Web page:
[mod_python] mod_python and mod_wsgi

Graham Dumpleton graham.dumpleton at gmail.com
Sat Jul 28 00:25:15 EDT 2007

On 28/07/07, Evan Klitzke <evan at yelp.com> wrote:
> Hi everyone,
> I saw the announcement for the latest mod_wsgi release on
> python-announce today, and I'm curious to learn more about it,
> especially as it compares to mod_python. From what I can tell, the
> primary difference between the two is that while both can run in
> "embedded mode", only mod_wsgi can run in so called "daemon" mode. Are
> there any compelling reasons to use one over the other when using this
> embedded mode? Are there any other significant differences?

Reasons to use mod_wsgi in embedded mode in preference to mod_python.

* In mod_wsgi the SCRIPT_NAME variable required by WSGI applications
is able to be determined automatically, where as with the WSGI
adapters for mod_python you have to help them out and tell them what
SCRIPT_NAME is and they will adjust PATH_INFO correspondingly.

* There are various issues with mod_python documented at:


which have still not been fixed, but which are down correctly in
mod_wsgi. These include things related to main interpreter simplified
GIL state API use, atexit processing, reading of request content,
request content size restrictions etc etc. I can't remember them all
off the top of my head.

* Because mod_wsgi is all in C code and doesn't use any Python code
for dispatching or implementing the WSGI interface, it has lower
runtime overhead. It also doesn't need to drag in lots of Python
modules like mod_python so any memory use from Python modules is only
from your own application.

* There is an interpreter reload feature in mod_wsgi which can allow
you to reload a whole application without restarting Apache. Although,
the usefulness of this is limited if your application uses certain
third party C extension modules which have not been written properly
so as to be able to handle interpreters being recycled.

* It is much simpler to configure mod_wsgi for WSGI applications and
no third party adapter is required.

* It works on Apache 1.3 exactly the same.

* Various other things I can't remember at the moment.

Reasons to still use mod_python instead of embedded mode of mod_python.

* It is possible to hook into other phases of Apache such as
authentication/authorisation. This might be needed for example where
you want to use Django user/passwd database to control access to non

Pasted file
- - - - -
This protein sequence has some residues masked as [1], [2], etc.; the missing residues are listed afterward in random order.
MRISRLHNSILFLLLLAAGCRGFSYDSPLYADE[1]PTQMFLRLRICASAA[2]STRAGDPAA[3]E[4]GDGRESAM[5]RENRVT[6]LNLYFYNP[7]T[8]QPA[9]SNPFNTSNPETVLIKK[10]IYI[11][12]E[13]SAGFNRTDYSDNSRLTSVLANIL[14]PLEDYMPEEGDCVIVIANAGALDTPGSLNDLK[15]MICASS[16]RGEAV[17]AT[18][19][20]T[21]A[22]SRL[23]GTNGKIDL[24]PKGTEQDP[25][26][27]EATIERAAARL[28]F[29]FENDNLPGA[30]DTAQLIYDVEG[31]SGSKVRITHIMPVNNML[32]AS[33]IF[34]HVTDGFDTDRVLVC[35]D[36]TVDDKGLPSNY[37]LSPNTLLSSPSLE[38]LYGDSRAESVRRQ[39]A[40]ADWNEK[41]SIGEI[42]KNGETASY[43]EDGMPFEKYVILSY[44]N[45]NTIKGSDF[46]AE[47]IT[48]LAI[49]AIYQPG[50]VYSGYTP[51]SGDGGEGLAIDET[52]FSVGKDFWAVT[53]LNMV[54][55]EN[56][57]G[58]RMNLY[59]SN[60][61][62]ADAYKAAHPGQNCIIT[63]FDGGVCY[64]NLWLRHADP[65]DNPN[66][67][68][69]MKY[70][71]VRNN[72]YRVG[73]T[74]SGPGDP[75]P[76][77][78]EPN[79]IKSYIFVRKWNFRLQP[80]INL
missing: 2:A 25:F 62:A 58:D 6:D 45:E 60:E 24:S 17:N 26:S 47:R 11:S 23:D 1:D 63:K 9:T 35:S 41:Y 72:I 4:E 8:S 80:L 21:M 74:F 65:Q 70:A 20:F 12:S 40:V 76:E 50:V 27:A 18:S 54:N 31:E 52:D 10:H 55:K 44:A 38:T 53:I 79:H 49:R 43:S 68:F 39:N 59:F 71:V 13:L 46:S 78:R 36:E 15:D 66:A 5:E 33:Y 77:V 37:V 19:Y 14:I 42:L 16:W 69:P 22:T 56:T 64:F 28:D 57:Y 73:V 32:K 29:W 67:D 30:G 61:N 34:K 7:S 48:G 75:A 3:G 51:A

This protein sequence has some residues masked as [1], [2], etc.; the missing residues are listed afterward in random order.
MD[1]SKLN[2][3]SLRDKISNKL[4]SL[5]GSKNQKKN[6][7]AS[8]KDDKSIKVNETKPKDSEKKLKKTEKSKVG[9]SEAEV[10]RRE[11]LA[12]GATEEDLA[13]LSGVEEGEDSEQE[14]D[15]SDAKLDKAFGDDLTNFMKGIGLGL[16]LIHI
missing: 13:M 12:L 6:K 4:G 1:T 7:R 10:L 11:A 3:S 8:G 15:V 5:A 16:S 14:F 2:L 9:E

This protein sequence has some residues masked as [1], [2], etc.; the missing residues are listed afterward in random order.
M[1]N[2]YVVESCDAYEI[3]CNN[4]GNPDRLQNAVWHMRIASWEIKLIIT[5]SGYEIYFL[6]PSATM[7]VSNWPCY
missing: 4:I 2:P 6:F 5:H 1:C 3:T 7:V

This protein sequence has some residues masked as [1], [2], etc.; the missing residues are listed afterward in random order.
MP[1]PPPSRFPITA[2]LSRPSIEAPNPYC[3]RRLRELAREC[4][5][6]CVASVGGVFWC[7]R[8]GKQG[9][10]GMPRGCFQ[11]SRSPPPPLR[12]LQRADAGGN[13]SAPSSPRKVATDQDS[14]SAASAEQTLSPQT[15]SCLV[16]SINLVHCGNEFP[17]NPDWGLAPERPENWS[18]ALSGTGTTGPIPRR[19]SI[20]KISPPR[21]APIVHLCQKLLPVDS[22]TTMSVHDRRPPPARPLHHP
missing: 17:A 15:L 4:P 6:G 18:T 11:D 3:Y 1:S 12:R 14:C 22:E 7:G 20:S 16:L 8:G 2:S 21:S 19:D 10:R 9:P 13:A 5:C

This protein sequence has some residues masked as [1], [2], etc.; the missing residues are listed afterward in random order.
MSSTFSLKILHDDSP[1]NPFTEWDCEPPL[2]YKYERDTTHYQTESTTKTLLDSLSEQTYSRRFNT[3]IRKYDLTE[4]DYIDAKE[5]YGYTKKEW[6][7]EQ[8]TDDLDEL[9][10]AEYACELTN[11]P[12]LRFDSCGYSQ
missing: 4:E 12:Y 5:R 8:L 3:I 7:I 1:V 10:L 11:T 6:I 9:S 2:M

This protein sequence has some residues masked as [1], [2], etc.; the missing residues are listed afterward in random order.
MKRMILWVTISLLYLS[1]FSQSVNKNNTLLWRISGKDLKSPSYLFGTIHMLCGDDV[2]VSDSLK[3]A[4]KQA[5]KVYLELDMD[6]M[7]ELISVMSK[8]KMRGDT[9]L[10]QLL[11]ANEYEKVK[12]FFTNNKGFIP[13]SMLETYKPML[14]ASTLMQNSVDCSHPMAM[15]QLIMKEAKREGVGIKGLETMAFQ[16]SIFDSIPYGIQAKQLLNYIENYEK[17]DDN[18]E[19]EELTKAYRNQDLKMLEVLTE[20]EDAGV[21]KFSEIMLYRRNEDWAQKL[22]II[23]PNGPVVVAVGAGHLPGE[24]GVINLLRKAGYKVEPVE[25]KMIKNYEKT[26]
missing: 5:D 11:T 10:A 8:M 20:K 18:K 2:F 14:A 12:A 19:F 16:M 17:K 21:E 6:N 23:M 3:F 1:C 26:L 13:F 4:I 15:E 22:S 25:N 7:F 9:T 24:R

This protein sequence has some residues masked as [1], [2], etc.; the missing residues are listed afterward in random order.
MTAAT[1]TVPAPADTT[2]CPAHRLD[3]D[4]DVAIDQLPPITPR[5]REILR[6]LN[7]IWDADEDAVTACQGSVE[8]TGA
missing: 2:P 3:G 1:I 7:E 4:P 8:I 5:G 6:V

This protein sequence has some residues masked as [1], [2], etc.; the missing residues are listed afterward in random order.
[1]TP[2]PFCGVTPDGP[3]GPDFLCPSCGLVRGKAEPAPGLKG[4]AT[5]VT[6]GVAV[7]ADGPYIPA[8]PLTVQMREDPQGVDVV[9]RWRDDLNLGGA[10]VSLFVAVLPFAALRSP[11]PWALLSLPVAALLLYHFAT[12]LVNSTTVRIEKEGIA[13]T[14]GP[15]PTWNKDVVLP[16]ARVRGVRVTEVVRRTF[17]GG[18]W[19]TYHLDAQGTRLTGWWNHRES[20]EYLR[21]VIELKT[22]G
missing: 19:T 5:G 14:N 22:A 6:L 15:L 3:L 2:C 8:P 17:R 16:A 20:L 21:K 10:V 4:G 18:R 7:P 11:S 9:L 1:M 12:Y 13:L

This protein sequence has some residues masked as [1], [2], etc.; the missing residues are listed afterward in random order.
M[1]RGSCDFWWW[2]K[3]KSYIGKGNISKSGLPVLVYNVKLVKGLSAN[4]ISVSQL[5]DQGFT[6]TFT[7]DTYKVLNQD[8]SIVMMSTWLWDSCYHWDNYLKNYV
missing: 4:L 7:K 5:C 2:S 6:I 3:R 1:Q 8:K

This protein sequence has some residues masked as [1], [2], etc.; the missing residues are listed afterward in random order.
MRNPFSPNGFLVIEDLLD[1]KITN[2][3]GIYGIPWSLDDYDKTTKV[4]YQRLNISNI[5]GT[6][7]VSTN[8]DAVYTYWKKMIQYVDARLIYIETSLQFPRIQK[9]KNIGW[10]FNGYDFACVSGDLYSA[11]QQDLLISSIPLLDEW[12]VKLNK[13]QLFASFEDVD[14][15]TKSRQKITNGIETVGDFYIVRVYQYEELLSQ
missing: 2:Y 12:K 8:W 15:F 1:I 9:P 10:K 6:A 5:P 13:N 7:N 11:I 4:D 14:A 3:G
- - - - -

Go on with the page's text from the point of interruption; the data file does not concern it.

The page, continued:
Python aspects of the web server such as Subversion repository access.

Although mod_wsgi can't provided this functionality now, a future
companion module to mod_wsgi will however provide some means of
allowing Python code to be used to implement an authentication
provider and/or authorisation control.

* Only WSGI applications can be hosted by mod_wsgi whereas mod_python
is a platform for developing web applications in its own right, giving
access to various internals of Apache as well as providing support for
forms handling, sessions, page templating, URL dispatching etc. If
used correctly mod_python also provides a module reloading
functionality which can also help to avoid having to restart Apache.

Although any interaction between mod_wsgi and Apache is currently
limited to what you can do with Apache directives, for example, using
Apache directives to insert input or output filters, a companion
module to mod_wsgi will in the future optionally provide access to a
full SWIG binding for the Apache API, thus allowing a lot of what
mod_python can currently do to be done, plus a lot of new stuff.

* Various other things I can't remember at the moment.

All up, it really depends on what you are wanting to do. If you are
only wanting to host an existing WSGI application or framework, or the
application you are writing is WSGI compliant and you want to be able
to target it at different hosting platforms, then mod_wsgi will most
likely be a better choice because it is purpose built for that. If you
want to explore using mod_python to control Apache at a lower level,
then mod_python is currently the only way of doing it using the Python

In time mod_wsgi will branch into other areas by way of providing
companion modules which will provide facilities which only mod_python
currently provides, but not sure how long before that occurs. One
thing that has to happen first is that the internal APIs of mod_wsgi
have to be exposed and formalised. Once that is done then these
companion modules can also be written and made available.

Because there will be an API for harnessing the mod_wsgi internals for
Python interpreter creation and management, and for injecting special
Python objects into the WSGI application environment, it may even end
up serving as a platform used by independent parties to develop their
own Apache modules which extend on mod_wsgi and Apache/Python support.
This will make it much easier to develop new Python related stuff for
Apache than currently exists with mod_python as in most cases with
mod_python there isn't a choice but for the new functionality to be
added to mod_python core itself. A person wanting extensions is
therefore dependent on the mod_python developers. The intention is
that this will not be the case with mod_wsgi but that it will have
this open internal interface which can be hooked into without needed
to modify mod_wsgi itself.

Note, I may be a bit biased. ;-)


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